“We are going through safe mode diagnostics steps right now.”

“We have established full uplink and downlink. And we have full command ability of the spacecraft.”

First JunoCam image of the day! Taken at 11:07 UTC when Juno was 206,000 Kilometers from the Moon.
First JunoCam image of the day! Taken at 11:07 UTC when Juno was 206,000 Kilometers from the Moon.

Speed boosting slingshots have been used on numerous planetary missions in the past

The spacecraft’s power situation and health is as good as can be expected.

“Juno is power positive at this time and sun pointed and stable. So we are very pleased about that,” Nybakken explained.

I asked if Juno had ever entered ‘safe mode’ before?

“We have never been in safe mode before. We are in a safe, stable state.”

“We are investigating this,” said Nybakken.

Credit: NASA/JPL
Credit: NASA/JPL

Today’s (Oct. 9) Earth flyby is the only time the spacecraft experiences an eclipse period during Juno’s entire five year and 1.7 Billion mile (2.8 Billion km) trek to Jupiter, the largest planet in our solar system.

When it finally arrives at Jupiter on July 4, 2016, Juno will become the first polar orbiting spacecraft at the gas giant.

NASA’s Juno spacecraft blasted off atop an Atlas V rocket two years ago from Cape Canaveral Air Force Station, FL, on Aug. 5, 2011 on a journey to discover the genesis of Jupiter hidden deep inside the planet’s interior.

Juno soars skyward to Jupiter on Aug. 5, 2013 from launch pad 41 at Cape Canaveral Air Force Station at 12:25 p.m. EDT. View from the VAB roof. Credit: Ken Kremer/kenkremer.com
Juno soars skyward to Jupiter on Aug. 5, 2011 from launch pad 41 at Cape Canaveral Air Force Station at 12:25 p.m. EDT. View from the VAB roof. Credit: Ken Kremer/kenkremer.com
The science team had also hoped to use the on board JunoCam imager to make a cool and unprecedented movie of Earth as it approached from the sunlit side – showing the passage as though you were a visitor from outer space.

I had an inkling that something might be amiss this afternoon when no images of Earth appeared on the Juno mission website.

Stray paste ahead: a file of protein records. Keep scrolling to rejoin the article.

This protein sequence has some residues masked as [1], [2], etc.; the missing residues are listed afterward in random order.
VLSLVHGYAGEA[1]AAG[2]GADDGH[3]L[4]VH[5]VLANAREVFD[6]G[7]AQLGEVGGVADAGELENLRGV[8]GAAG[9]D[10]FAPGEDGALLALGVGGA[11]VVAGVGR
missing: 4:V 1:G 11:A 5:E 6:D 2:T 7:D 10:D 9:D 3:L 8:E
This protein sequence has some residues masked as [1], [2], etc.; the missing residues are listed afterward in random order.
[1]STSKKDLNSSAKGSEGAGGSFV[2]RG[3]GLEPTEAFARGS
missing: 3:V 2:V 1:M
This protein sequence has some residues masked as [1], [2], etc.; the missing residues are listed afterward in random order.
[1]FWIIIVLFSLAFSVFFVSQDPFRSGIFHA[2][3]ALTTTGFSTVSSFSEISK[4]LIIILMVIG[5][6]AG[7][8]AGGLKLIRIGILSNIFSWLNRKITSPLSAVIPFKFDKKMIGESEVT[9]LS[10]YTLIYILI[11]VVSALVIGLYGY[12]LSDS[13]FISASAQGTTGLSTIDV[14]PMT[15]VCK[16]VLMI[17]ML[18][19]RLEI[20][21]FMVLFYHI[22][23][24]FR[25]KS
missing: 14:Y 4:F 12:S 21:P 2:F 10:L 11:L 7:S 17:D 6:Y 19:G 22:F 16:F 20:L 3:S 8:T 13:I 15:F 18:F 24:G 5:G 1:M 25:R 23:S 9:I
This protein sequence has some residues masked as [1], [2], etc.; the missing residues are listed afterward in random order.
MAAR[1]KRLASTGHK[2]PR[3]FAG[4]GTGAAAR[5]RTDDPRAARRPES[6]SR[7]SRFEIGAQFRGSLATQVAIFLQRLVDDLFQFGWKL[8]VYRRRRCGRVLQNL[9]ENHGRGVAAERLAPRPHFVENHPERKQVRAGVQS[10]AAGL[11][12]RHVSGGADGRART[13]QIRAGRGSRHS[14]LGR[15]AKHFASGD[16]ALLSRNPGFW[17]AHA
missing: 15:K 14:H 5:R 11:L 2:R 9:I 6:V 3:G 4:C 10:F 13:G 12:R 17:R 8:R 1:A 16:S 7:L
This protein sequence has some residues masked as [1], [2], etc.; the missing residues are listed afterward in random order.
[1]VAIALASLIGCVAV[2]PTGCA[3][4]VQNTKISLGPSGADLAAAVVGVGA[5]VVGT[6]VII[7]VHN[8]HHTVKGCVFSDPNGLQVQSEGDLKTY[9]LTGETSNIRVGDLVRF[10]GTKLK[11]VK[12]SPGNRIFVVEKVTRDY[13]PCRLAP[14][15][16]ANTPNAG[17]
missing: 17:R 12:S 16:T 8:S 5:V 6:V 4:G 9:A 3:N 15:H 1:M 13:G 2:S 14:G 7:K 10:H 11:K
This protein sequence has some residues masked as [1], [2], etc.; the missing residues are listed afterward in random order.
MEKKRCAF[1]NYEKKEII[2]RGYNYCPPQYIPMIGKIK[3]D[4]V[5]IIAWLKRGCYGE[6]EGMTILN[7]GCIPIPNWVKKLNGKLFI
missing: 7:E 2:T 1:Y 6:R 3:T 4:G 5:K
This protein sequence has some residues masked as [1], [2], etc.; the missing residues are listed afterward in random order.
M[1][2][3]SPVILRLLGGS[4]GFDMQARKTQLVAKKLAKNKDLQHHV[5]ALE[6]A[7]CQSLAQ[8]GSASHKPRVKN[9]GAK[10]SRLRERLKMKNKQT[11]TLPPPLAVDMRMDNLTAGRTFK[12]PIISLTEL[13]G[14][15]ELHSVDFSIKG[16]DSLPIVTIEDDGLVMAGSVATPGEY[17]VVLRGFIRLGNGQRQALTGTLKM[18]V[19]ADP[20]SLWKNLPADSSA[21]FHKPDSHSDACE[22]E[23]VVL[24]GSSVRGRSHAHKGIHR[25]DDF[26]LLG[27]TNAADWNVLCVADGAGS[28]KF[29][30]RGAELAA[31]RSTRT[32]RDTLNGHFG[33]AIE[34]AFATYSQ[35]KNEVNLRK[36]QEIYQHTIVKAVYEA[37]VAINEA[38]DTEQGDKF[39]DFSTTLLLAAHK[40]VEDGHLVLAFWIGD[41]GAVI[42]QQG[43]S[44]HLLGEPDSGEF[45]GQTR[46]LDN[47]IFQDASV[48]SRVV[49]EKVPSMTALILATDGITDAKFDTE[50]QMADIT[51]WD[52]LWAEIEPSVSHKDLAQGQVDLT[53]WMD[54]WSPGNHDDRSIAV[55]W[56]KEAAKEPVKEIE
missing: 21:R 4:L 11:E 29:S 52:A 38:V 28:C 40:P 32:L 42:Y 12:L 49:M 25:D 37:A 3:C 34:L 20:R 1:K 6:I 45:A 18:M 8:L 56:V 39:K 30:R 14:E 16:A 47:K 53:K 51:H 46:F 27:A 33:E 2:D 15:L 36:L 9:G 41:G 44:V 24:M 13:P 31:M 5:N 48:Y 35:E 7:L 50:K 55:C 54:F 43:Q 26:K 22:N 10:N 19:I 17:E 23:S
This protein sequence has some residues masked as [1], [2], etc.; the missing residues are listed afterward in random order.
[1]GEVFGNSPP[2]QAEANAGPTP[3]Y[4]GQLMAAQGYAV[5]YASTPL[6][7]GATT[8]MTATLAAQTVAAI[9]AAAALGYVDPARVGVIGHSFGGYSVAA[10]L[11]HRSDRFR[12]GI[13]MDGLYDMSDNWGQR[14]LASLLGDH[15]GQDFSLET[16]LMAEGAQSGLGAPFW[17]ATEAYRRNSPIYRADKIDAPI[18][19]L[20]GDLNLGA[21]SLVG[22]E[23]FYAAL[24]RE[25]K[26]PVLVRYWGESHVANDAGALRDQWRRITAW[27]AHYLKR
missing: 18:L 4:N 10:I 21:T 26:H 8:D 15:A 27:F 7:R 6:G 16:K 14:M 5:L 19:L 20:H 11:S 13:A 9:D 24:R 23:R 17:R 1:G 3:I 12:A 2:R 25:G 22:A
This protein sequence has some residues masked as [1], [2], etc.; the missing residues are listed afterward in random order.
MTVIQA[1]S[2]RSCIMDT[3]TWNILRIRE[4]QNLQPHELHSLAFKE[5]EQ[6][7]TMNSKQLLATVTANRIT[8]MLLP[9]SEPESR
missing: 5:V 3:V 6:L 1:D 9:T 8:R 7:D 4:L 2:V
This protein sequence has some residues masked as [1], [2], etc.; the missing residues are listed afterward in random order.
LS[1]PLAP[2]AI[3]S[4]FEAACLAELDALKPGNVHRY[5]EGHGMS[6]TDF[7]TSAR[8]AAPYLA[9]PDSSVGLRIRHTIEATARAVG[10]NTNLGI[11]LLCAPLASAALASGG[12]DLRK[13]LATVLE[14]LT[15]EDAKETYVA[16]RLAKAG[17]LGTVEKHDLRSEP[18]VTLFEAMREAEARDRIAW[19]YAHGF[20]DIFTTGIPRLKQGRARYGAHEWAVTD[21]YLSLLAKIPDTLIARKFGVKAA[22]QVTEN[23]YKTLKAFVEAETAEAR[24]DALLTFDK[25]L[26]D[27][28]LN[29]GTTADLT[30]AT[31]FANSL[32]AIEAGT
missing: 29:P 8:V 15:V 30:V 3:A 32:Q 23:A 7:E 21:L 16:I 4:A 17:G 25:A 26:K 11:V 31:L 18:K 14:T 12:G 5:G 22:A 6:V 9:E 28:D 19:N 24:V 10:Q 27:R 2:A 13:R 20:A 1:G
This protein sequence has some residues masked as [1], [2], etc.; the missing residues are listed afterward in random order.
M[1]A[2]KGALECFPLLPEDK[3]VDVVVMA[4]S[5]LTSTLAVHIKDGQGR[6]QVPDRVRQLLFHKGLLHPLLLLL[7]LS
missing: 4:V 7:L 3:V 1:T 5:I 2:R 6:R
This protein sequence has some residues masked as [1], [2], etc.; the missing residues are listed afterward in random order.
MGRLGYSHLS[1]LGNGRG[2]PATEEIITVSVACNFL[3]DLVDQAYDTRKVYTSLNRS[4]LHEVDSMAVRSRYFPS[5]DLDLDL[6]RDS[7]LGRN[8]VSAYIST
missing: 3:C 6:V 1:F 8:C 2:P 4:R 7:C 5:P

So I asked the status.

“We don’t know yet if any images of Earth were collected. We hope to know soon.”

Juno flew past the Moon before the gravity assist slingshot with Earth. And it did manage to successfully capture several lunar images. See the images herein.

Read more about Juno in my flyby preview story – here.

Note: Due to the continuing chaos resulting from the US government partial shutdown caused by gridlocked politico’s in Washington DC, NASA public affairs remains shut down and is issuing no official announcements on virtually anything related to NASA! This pertains to Juno’s flyby, LADEE’s lunar arrival on Oct. 6, MAVEN’s upcoming launch in November, Cygnus at the ISS, and more!

Stay tuned here for continuing Juno, LADEE, MAVEN and more up-to-date NASA news.

Ken Kremer

NASA’s Juno Jupiter-bound space probe will fly by Earth for essential speed boost on Oct 9, 2013. Credit: NASA/JPL
NASA’s Juno Jupiter-bound space probe will fly by Earth for essential speed boost on Oct 9, 2013. Credit: NASA/JPL

Juno Careening to Earth for Critical Flyby Boost and Cool Movie Making on Oct. 9 – Watch SLOOH Live

Trajectory Map of Juno’s Earth Flyby on Oct. 9, 2013
The Earth gravity assist is required to accelerate Juno’s arrival at Jupiter on July 4, 2016 and will capture an unprecedented movie of the Earth/Moon system. Credit: NASA/JPL
Details on how to watch via Slooh – see below [/caption]